As we take a retrospective look at the development of the Second Story project so far, we gain tremendous insight into process and the unique contexts within which this evolution has occurred
Jonathan began with a seed of an idea, inspired by his nascent collaboration with dancer Maggie Bradley. Like Maggie, Jonathan and two other professional dance colleagues found themselves in similar circumstances – functioning as primary caregivers with almost no free time to address their creative needs. Essentially, the dancers discovered they had similar ideas: let’s get together and try to figure out how to remain connected to our creative selves while nurturing our new families. Giving themselves permission to discard their preconceived ideas about artistic collaboration and creation – notions honed from years of professional training and performing, they took a great leap of faith to reimagine functioning in a new, unfamiliar context. They agreed to improvise in the moment to deal with the challenge of simultaneously attending to child care needs and finding a way to connect, exchange ideas and experiences, and engage their artistic selves.
We can see the process emerge in the early details of their time together. Slowly but surely, the amorphous arrangement begins to assume some shape. Based on their actual collective experience, the dancers figure out how to realistically conduct warm-ups given frequent disruptions from their children and bodies removed from the rigors of professional training. Spontaneous ideas and approaches are welcomed. A comfortable give-and-take dynamic emerges. Despite the inculcated directives stipulating that one must come to rehearsal fully prepared with plans that play out within a clear structure, the group members access their authentic impulses in the moment.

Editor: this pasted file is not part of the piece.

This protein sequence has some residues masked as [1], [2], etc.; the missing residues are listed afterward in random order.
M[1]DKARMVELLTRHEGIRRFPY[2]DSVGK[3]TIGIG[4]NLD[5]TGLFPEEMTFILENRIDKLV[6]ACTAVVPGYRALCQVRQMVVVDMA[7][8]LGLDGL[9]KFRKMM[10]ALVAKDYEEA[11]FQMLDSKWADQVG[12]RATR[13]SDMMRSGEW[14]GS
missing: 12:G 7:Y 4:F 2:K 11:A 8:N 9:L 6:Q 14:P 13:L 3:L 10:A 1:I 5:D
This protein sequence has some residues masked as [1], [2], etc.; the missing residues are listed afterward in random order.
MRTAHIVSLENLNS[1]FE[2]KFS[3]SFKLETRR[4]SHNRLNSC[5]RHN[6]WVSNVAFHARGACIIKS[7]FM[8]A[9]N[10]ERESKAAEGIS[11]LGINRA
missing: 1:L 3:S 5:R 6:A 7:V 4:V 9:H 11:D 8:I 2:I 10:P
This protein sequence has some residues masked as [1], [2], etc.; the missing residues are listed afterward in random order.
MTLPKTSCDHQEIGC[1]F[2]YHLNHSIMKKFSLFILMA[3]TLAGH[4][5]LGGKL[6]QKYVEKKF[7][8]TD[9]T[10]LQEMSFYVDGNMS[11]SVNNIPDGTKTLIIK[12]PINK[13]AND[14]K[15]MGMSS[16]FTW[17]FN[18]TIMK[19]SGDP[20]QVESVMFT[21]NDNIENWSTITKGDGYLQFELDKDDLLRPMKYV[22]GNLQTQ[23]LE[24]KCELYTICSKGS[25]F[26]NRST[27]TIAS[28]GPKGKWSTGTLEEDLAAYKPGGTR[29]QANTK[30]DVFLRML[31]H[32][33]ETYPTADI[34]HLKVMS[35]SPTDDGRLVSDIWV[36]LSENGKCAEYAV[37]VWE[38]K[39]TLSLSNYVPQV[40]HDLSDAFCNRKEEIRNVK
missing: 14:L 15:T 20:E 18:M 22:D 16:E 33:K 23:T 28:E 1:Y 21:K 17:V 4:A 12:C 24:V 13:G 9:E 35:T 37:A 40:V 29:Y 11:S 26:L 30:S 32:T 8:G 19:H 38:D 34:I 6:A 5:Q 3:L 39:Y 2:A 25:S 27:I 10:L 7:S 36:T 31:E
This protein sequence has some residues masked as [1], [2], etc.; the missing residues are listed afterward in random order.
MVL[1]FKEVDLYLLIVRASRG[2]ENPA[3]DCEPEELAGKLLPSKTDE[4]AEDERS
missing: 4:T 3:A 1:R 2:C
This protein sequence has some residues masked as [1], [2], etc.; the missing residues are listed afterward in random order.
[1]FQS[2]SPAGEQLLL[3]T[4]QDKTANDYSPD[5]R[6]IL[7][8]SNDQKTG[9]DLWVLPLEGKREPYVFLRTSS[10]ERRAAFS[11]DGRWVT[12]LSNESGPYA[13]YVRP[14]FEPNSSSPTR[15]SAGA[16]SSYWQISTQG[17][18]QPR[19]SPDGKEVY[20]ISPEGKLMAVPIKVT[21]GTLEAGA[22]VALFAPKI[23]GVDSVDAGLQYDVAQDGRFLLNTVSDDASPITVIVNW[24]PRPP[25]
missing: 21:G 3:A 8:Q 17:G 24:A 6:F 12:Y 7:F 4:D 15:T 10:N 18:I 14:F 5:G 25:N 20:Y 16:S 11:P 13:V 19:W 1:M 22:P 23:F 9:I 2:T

Ideas for movement phrases gradually morph into sequences. The dancers instinctively dive into discussions about and experiments with the qualitative details of emotional expression and gestural nuance. Themes permeating their new lives demand to be explored in their work. The need to make meaning of this chapter of their lives – and the powerful emotions constantly evoked – drive the formation of individual and collective artistic visions.
As we draw the lens back to understand the bigger picture, wisps of contours start to assume more definitive outlines. The excitement of creation, new discoveries, and a growing camaraderie inevitably lead to explorations of group identity and purpose. Trust deepens, creating an environment that feels safe enough to take risks. Every session brings greater clarity to fundamental questions: Who are we? What do we want to do? What do we want it to look like? Group members find themselves imagining a future with expanding reach and possibilities: cohesive series of performances with a clear narrative arc, company classes, community collaborations…a literal and metaphoric home for seasoned dance professionals with families.
Let’s see how it all unfolds.
Sherri Muroff Kalt, founder of Process Portraits, LLC and author of Portrait of an Artistic Journey: The Creative Process in Real Life Context, is a Phi Beta Kappa, magna cum laude graduate of Duke University with a B.A. in psychology. She began her career in marketing and sales in New York City with L’Oréal, Monet Jewelers, and Givenchy. READ MORE